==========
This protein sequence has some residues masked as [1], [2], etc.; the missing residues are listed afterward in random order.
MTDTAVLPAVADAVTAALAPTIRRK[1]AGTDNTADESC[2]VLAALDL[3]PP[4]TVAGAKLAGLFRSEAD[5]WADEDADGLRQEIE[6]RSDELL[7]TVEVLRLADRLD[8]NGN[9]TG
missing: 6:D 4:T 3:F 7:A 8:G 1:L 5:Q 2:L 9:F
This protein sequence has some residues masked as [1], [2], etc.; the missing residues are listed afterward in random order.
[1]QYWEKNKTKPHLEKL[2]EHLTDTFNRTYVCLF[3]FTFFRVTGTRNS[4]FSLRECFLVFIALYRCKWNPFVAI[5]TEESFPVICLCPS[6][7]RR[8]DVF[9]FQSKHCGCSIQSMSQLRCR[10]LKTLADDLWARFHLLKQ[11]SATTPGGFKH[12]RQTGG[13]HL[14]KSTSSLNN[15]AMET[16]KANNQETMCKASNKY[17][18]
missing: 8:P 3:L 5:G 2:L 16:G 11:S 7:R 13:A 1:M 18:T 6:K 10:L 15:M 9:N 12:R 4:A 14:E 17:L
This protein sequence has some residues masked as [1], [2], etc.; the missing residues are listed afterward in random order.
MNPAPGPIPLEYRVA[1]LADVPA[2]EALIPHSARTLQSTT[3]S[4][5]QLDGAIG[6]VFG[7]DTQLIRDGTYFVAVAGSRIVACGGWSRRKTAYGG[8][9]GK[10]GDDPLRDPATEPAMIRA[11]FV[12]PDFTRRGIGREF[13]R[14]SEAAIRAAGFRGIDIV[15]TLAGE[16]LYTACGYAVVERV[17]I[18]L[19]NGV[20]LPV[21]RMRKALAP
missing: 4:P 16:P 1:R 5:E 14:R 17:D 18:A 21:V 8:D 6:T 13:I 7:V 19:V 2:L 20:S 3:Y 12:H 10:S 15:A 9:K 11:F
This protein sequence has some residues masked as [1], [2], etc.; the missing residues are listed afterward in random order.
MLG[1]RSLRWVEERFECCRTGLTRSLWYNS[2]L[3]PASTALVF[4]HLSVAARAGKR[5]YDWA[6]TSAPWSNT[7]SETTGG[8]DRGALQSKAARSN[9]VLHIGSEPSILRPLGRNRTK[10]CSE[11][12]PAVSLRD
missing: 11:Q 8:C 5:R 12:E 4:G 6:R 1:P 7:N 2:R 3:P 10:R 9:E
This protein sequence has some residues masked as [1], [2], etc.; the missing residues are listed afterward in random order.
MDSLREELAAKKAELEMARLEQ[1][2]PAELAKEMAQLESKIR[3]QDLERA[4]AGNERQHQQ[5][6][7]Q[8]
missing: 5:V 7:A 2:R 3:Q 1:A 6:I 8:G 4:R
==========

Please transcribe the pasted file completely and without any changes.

This protein sequence has some residues masked as [1], [2], etc.; the missing residues are listed afterward in random order.
MTDTAVLPAVADAVTAALAPTIRRK[1]AGTDNTADESC[2]VLAALDL[3]PP[4]TVAGAKLAGLFRSEAD[5]WADEDADGLRQEIE[6]RSDELL[7]TVEVLRLADRLD[8]NGN[9]TG
missing: 6:D 4:T 3:F 7:A 8:G 1:L 5:Q 2:L 9:F
This protein sequence has some residues masked as [1], [2], etc.; the missing residues are listed afterward in random order.
[1]QYWEKNKTKPHLEKL[2]EHLTDTFNRTYVCLF[3]FTFFRVTGTRNS[4]FSLRECFLVFIALYRCKWNPFVAI[5]TEESFPVICLCPS[6][7]RR[8]DVF[9]FQSKHCGCSIQSMSQLRCR[10]LKTLADDLWARFHLLKQ[11]SATTPGGFKH[12]RQTGG[13]HL[14]KSTSSLNN[15]AMET[16]KANNQETMCKASNKY[17][18]
missing: 8:P 3:L 5:G 2:L 16:G 11:S 7:R 13:A 1:M 18:T 6:K 10:L 15:M 9:N 12:R 4:A 14:E 17:L
This protein sequence has some residues masked as [1], [2], etc.; the missing residues are listed afterward in random order.
MNPAPGPIPLEYRVA[1]LADVPA[2]EALIPHSARTLQSTT[3]S[4][5]QLDGAIG[6]VFG[7]DTQLIRDGTYFVAVAGSRIVACGGWSRRKTAYGG[8][9]GK[10]GDDPLRDPATEPAMIRA[11]FV[12]PDFTRRGIGREF[13]R[14]SEAAIRAAGFRGIDIV[15]TLAGE[16]LYTACGYAVVERV[17]I[18]L[19]NGV[20]LPV[21]RMRKALAP
missing: 4:P 16:P 1:R 5:E 14:R 17:D 18:A 21:V 8:D 6:T 13:I 7:V 19:V 2:L 20:S 3:Y 12:H 10:S 15:A 9:K 11:F
This protein sequence has some residues masked as [1], [2], etc.; the missing residues are listed afterward in random order.
MLG[1]RSLRWVEERFECCRTGLTRSLWYNS[2]L[3]PASTALVF[4]HLSVAARAGKR[5]YDWA[6]TSAPWSNT[7]SETTGG[8]DRGALQSKAARSN[9]VLHIGSEPSILRPLGRNRTK[10]CSE[11][12]PAVSLRD
missing: 11:Q 8:C 5:R 12:E 4:G 6:R 1:P 7:N 2:R 3:P 10:R 9:E
This protein sequence has some residues masked as [1], [2], etc.; the missing residues are listed afterward in random order.
MDSLREELAAKKAELEMARLEQ[1][2]PAELAKEMAQLESKIR[3]QDLERA[4]AGNERQHQQ[5][6][7]Q[8]
missing: 5:V 7:A 2:R 3:Q 1:A 6:I 8:G 4:R